November 14, 2013 in Space
Comet ISON is nearly here — the potentially incredible comet should soon be visible to the naked eye, reaching perihelion (closest approach to the Sun) on November 28. Once perihelion occurs — if the comet survives — it should brighten significantly, and become visible in both the evening sky after sunset, and in the morning sky before sunrise.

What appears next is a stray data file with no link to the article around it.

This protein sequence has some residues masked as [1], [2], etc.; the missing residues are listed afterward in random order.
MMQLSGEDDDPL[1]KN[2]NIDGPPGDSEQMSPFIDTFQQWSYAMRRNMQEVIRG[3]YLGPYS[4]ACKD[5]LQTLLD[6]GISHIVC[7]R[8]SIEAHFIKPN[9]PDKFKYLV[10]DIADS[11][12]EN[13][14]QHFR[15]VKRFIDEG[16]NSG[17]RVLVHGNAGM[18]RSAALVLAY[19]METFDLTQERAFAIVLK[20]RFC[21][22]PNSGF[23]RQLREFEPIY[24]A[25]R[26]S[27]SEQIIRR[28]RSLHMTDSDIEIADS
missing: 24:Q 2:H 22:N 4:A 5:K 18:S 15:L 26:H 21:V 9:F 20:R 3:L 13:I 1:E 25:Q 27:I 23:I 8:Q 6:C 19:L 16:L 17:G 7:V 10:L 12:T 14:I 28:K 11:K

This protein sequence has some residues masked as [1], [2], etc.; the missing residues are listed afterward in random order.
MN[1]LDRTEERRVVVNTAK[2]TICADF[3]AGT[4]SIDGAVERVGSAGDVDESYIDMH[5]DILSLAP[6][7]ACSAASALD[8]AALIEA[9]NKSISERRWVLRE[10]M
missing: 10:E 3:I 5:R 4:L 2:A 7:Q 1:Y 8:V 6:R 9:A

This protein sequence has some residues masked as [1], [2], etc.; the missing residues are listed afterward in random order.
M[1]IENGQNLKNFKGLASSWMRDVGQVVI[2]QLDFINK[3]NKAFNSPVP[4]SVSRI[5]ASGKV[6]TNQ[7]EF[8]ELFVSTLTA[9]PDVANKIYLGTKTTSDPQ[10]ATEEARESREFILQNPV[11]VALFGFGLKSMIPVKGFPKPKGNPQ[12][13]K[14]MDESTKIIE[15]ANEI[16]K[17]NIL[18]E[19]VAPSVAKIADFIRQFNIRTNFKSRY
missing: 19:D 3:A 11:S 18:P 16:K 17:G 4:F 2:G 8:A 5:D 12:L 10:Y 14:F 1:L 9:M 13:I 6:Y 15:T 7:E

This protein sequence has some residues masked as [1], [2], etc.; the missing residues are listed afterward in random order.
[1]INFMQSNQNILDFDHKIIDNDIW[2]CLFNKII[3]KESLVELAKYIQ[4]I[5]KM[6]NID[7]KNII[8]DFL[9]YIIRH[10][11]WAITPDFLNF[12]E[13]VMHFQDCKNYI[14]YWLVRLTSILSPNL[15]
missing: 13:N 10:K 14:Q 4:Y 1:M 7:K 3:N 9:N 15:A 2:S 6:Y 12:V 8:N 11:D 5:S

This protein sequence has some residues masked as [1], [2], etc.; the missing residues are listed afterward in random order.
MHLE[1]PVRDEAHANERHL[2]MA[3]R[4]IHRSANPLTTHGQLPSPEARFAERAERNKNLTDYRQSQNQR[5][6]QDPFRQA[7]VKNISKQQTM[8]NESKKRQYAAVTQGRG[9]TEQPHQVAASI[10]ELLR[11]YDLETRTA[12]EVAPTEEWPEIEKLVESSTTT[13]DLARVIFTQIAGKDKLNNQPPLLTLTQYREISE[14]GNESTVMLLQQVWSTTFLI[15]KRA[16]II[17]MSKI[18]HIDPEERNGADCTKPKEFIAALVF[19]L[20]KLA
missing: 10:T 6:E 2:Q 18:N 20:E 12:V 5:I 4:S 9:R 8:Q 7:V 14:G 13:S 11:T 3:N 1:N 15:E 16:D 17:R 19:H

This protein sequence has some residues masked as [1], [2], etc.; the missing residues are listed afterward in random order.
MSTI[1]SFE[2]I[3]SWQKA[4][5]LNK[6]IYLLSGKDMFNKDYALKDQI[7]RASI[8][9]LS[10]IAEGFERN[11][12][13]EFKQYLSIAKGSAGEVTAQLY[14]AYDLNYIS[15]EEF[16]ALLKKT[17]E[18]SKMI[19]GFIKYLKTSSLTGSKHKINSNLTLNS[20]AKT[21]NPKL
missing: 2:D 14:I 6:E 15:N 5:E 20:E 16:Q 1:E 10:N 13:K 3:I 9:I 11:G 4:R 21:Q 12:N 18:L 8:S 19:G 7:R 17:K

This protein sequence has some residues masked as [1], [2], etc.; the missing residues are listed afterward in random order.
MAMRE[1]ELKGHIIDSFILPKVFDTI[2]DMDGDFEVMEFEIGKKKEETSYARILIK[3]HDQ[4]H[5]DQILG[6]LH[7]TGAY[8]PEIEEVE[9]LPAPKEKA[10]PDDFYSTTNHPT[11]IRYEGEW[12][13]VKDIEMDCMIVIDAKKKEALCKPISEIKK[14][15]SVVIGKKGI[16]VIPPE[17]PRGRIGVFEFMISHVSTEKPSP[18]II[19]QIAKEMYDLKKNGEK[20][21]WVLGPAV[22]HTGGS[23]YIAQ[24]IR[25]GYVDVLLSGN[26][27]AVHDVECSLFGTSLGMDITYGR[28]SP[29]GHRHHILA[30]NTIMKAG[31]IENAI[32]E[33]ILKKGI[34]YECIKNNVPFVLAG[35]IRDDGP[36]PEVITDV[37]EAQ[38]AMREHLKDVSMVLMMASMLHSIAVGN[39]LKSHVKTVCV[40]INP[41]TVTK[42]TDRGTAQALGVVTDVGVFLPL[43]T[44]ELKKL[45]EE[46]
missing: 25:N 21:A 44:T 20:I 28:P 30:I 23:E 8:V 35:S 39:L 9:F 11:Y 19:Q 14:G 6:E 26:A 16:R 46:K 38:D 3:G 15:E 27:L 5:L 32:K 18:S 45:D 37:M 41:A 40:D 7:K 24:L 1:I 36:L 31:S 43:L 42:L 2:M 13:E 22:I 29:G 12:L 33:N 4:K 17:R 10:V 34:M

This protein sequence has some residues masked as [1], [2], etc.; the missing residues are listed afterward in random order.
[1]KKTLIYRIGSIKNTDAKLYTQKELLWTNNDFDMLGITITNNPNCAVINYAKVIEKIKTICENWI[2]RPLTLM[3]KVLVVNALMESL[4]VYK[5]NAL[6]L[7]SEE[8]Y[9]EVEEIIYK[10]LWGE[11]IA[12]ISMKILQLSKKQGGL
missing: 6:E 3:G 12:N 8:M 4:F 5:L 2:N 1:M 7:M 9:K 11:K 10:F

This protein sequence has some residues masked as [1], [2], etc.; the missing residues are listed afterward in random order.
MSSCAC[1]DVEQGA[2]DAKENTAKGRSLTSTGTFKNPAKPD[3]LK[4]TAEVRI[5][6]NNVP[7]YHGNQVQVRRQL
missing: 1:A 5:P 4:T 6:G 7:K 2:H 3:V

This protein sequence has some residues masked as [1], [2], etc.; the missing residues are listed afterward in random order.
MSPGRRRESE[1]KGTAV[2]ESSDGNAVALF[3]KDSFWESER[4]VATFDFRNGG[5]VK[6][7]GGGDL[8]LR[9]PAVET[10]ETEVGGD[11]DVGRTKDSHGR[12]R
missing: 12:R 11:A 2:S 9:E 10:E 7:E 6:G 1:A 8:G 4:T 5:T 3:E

The best dates to watch will likely be right in the middle of December, probably between the 10th and the 15th — though there’s a real possibility that Comet ISON will remain visible throughout all of December and also early January. The comet will probably be easier to spot in the evenings, but it should be visible both before sunrise and after sunset. With regard to where to find Comet ISON in the sky in December — when watching before sunrise, you’ll want to look to the East, and when watching after sunset, you’ll want to look to the West/North-West.